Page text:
FTP: What We Become (2015)

FEBRUARY 28, 2019


Since I started "From The Pile" I started going through emails to see if I could figure out when it arrived, because I'm kind of curious which disc has been sitting there the longest waiting for me to get around to watching it. What We Become is from fall of 2016, which (sadly) isn't even close to the oldest, but what's interesting is that the longer I waited, the better the movie came off. Had I watched it then, I'd be pretty bored, because at that time I had only recently given up on Fear the Walking Dead and the film is basically built around the same basic idea: How does a family (as opposed to the usual motley group) react to a zombie outbreak as it occurs?

But now it's been a few years since I saw anything like that, so I was more or less engaged by it even if it wasn't doing a single thing I hadn't seen before. To be fair, it's apparently Denmark's first ever zombie movie (!) so maybe they weren't privy to all these other movies/shows we have access to, but it's hard to try to keep that in mind as you watch - we gotta meet halfway on these things. Even things like "if you get bit you turn" come off like things that need to be explained (at one point it's practically presented as a twist), which I thought we were long past by now. The actors are good and the characters are realistic, but they're hamstrung by the script's insistence on treating their scenario as wholly unique.

Worse, its most interesting element keeps getting sidelined; the father of the family unit is having trouble connecting with his teenaged son, and tries to shield him from the reality of what's going on the same he is doing for his much younger daughter - it's like a "I don't want my little boy to grow up" taken to the worst extreme. But with an overabundance of neighbor characters who eventually shack up with them and focus on someone we know is a goner from the stupid flash-forward opening (I know it's a four year old movie, but for what it's worth: STOP DOING THESE!) this intriguing and somewhat touching plot strand is largely discarded as the zombie hordes get harder to control. The two characters never even have much of a final scene together, making the early parts showing their strained relationship kind of a waste, ultimately.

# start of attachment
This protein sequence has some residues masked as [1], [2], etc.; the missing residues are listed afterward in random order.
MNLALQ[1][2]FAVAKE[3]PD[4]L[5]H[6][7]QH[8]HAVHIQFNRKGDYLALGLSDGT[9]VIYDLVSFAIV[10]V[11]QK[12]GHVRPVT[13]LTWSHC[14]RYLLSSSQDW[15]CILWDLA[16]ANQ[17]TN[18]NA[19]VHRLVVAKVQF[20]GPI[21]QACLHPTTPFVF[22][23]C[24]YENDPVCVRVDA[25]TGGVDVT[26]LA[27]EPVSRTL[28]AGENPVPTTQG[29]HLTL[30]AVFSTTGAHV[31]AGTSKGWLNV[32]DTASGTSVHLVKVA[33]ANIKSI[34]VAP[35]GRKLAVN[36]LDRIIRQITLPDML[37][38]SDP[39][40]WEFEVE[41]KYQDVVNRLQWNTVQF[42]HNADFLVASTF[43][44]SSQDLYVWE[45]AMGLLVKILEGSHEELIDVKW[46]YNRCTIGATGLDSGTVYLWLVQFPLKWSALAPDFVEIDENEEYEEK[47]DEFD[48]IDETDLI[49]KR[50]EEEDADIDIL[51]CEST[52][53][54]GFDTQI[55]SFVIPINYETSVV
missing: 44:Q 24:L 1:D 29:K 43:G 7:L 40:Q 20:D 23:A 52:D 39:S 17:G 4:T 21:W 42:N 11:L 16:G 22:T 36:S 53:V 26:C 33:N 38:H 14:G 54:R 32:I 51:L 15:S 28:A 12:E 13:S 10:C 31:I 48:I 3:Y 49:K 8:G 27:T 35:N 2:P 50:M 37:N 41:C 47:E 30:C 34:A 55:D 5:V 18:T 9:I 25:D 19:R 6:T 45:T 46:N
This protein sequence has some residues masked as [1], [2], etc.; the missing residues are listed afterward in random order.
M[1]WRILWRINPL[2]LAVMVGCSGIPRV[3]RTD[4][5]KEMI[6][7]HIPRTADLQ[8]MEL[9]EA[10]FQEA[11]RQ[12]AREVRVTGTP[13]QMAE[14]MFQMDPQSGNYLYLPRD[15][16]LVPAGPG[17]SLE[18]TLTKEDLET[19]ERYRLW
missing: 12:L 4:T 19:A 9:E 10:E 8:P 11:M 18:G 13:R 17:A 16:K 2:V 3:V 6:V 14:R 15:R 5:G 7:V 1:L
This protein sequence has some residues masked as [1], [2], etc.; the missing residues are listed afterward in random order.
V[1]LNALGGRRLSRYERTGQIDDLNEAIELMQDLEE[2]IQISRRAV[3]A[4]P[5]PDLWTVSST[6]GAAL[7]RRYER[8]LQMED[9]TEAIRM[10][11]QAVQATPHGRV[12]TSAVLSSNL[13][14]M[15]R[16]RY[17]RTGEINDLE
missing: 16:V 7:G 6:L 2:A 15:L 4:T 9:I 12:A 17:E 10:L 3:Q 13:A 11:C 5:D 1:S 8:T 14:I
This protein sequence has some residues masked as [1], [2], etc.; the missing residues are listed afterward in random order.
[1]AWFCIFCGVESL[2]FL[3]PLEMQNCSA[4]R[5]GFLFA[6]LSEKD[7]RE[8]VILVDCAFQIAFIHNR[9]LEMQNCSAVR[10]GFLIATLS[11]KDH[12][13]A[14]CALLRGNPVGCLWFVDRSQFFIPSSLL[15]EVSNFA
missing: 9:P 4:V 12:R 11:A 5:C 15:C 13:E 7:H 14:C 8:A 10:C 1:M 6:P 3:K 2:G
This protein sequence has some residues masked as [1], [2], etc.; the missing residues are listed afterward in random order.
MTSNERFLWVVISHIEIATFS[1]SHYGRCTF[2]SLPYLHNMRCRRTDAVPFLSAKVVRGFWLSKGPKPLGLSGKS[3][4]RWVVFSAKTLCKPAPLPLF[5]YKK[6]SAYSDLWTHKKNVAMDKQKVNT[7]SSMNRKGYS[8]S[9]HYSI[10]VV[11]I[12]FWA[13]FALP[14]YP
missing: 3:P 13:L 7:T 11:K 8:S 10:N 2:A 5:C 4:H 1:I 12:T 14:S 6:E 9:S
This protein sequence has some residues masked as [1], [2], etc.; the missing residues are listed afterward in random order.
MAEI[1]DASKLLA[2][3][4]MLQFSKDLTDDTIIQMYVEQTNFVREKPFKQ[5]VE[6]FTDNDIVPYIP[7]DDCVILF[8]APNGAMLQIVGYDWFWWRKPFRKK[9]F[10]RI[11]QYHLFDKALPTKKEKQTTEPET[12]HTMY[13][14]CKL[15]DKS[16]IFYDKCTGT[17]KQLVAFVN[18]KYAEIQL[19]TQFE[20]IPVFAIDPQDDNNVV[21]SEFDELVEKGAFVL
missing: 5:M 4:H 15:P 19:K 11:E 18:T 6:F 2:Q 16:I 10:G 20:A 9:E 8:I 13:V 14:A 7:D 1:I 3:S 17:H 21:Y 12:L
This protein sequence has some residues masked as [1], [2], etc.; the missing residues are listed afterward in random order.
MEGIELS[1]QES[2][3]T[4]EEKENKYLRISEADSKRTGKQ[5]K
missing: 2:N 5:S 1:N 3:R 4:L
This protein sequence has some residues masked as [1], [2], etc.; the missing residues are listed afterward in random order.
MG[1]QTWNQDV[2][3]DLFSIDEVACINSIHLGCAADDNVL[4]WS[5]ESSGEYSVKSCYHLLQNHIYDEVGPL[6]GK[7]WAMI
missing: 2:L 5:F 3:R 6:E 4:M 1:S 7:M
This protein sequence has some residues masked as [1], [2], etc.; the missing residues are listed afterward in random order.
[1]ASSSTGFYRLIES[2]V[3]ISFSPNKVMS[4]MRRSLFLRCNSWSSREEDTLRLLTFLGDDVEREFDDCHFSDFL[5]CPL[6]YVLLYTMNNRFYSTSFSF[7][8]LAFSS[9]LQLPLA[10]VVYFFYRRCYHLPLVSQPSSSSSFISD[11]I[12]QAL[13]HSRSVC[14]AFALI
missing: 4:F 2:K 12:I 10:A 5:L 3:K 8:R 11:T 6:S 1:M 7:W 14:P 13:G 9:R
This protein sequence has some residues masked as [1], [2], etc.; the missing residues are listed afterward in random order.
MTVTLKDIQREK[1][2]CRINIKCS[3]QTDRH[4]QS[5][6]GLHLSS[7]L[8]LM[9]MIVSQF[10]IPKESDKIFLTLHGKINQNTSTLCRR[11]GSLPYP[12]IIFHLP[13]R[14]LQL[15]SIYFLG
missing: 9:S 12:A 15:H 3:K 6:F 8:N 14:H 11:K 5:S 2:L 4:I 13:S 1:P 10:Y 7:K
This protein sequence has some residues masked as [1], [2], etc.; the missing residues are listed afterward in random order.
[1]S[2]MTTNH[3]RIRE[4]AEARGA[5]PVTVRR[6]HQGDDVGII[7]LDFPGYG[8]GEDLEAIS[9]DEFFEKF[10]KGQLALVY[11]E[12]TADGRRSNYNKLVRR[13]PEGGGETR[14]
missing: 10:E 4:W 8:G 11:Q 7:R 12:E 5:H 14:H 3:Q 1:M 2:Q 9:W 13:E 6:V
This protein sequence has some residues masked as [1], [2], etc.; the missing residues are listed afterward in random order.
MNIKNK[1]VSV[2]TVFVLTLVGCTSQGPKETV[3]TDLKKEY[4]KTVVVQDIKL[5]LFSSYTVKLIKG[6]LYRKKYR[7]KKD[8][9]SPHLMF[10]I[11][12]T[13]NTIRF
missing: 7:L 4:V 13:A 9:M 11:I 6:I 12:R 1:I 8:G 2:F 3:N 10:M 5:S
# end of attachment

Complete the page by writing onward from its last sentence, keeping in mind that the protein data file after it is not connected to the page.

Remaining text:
In fact the film as a whole is better when the zombie thing is still largely unknown. The little teases we get in the first half hour or so are pretty great: people getting sick, a car accident that the police don't even stop for because there's a bigger emergency elsewhere, etc. And there's some minor "zombie procedural" elements that I enjoyed seeing, like how the military folks have to come by and retrieve waste and resupply people with water/food, shown as an annoyance akin to having to move your car for a snowplow or something. But once the outbreak gets to traditional ZOMBIE MOVIE! proportions, it's the same old stuff we've seen a bunch of times, though thankfully the focus remains on the family (and their neighbors) with minimal intrusion from the military types or "evil humans". Indeed, the father ends up being the "villain" at one point, when he resorts to holding a gun on a woman who is after the same supplies he is.

If they made this more about the dad and the extremes he went to in order to protect his family (and maybe patch things up with his son) this could have been more interesting, but alas it misses that "must-see" mark and settles for being just another zombie flick, of use mainly to those who can never get their fill of such things. For everyone else, it's pretty good, but your excitement will depend on how long it had been since you watched something like this, I suspect.

What say you?

P.S. If you have epilepsy or other issues with strobing lights, please be warned that the title at the top (which is repeated at the end, for some reason) is presented in a full screen flashing letter format (think Enter the Void). There's nothing like that in the film itself, and it suggests something more extreme than the narrative actually offers, so I have no idea what they were thinking. Just wanted to do my part in warning folks - the disc packaging really should be doing that for us.


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